______________________________________Br = 9090 G       B HC = 8630 OeI HC = 24200 Oe             (BH)max = 19.6 MGOe______________________________________

In FIG. 5, the permanent magnet produced by this invention exhibits a slightly higher surface magnetic flux density value than that produced by the conventional method. The following test was conducted to clarify the reason. Molded products of 12 mm×13 mm×11 mm in size were magnetic-field molded from SmCo5 magnetic powders by changing molding pressure with a hydraulic press, and sintered and heat-treated under the same conditions as described above. After the resulting sintered products was surface-ground by 0.2 mm and then magnetized under the same conditions as described above, the surface magnetic flux density of the sintered products on the N-pole side was measured.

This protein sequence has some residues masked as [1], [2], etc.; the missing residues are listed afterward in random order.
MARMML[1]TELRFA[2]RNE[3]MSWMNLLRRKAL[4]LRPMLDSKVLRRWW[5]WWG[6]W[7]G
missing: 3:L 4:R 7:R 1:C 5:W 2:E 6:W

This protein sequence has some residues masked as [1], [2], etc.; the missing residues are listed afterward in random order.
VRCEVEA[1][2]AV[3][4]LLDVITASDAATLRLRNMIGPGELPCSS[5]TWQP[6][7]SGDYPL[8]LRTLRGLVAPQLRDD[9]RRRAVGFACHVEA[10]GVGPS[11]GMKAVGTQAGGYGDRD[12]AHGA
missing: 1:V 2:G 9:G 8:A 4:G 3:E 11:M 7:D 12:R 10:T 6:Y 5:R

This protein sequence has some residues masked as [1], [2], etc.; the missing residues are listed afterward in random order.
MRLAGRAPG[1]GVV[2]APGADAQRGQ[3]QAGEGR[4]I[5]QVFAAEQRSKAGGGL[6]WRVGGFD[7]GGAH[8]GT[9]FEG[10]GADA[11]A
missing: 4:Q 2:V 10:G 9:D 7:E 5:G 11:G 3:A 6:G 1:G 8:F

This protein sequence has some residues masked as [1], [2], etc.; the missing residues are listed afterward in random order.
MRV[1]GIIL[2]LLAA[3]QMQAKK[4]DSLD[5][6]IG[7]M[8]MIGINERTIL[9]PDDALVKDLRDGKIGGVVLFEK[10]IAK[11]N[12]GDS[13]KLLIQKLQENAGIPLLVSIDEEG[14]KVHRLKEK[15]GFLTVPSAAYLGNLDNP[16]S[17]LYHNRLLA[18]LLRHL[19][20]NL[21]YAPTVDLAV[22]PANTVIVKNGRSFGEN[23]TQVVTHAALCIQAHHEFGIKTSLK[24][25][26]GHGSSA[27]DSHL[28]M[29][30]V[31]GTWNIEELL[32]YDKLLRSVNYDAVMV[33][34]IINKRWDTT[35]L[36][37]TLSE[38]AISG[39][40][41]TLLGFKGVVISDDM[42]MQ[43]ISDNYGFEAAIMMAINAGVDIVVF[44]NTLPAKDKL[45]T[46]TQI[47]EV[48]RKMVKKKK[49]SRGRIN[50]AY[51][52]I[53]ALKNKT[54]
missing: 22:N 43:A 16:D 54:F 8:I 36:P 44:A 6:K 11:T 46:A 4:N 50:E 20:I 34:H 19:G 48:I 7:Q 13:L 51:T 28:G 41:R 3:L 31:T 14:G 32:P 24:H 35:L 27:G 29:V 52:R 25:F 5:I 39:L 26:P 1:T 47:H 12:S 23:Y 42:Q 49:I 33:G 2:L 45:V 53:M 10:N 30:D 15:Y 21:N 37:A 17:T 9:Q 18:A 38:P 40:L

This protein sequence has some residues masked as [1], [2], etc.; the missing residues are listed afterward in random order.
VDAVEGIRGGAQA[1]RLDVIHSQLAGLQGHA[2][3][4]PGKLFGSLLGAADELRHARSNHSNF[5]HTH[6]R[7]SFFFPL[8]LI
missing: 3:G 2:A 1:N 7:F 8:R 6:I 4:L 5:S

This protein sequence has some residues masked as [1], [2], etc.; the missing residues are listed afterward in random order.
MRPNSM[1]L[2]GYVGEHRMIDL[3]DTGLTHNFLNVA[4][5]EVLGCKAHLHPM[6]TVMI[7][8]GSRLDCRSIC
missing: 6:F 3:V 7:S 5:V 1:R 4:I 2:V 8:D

FIG. 6 is a diagram illustrating the relationship between the position in the molding direction and the surface magnetic flux density of a permanent magnet produced by the above-mentioned conventional method. Curves a, b and c correspond to molding pressures of 3 t/cm2, 4 t/cm2 and 5 t/cm2, respectively, with the left-side of each curve representing the lower-punch side. In FIG. 6, the surface magnetic flux density value generally declines as molding pressure is increased. That is, the curve b is, as a whole, lower in height than the curve a, and similarly the curve c is lower than the curve b, as indicated in the figure. In the curves b and c (involving high molding pressures), "knicks" were found generated, as indicated by arrows b1 and c1, and the surface magnetic flux density values on the left-side of the curves, or on the lower-punch side, were remarkably deteriorated. The decrease in surface magnetic flux density is attributable to the fact that the magnetic particles which has been oriented by the action of magnetic filed are forcibly subjected to plastic fluidization under increased molding pressures, and as a result the orientation of the magnetic particles is disturbed. In this invention, on the other hand, the magnetic particles which has been oriented in the magnetic field is less disturbed since the pressure of preliminary molding in a magnetic field of less than 1.0 t/cm2 is relatively low. Even when a high pressure is applied in the succeeding high-pressure molding process, the orientation of magnetic particles is not disturbed because isostatic molding pressure is exerted by the hydrostatic press. The above results reveal that the permanent magnets produced by the method of this invention show high surface magnetic density values, as shown in FIG. 5, and are more advantageous in terms of magnetic properties compared with those produced by the conventional method. The fact that both ends of curves in FIGS. 5 and 6 show high values is attributable to the so-called edge effect that is caused by the spurting of magnetic flux from the edges of the permanent magnet.